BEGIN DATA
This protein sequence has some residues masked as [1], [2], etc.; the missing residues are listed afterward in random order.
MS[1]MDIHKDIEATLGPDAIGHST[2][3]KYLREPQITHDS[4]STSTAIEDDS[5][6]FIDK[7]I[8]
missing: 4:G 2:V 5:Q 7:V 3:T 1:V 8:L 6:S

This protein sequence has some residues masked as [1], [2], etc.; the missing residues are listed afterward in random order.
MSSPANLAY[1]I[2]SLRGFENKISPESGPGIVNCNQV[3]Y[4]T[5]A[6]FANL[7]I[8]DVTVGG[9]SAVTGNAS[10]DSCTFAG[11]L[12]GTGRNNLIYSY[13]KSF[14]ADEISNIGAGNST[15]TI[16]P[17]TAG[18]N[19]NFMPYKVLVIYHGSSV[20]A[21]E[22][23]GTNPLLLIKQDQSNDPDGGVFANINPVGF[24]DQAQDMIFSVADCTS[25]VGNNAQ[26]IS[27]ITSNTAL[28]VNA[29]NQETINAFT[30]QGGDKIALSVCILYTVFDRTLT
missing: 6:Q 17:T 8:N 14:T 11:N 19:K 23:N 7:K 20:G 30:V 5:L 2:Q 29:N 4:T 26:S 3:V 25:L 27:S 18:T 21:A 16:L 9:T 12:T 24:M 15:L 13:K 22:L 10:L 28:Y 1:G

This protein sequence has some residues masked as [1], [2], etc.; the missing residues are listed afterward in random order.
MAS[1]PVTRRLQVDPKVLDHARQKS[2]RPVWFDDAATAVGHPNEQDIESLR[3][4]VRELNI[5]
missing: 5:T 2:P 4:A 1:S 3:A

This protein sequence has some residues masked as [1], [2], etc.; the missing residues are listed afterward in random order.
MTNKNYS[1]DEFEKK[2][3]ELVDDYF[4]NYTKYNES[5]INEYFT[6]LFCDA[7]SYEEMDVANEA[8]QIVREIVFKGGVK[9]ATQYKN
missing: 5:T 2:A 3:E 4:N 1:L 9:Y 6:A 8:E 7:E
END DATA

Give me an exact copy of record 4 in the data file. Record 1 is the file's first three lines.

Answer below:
This protein sequence has some residues masked as [1], [2], etc.; the missing residues are listed afterward in random order.
MTNKNYS[1]DEFEKK[2][3]ELVDDYF[4]NYTKYNES[5]INEYFT[6]LFCDA[7]SYEEMDVANEA[8]QIVREIVFKGGVK[9]ATQYKN
missing: 5:T 2:A 3:E 4:N 1:L 9:Y 6:A 8:E 7:E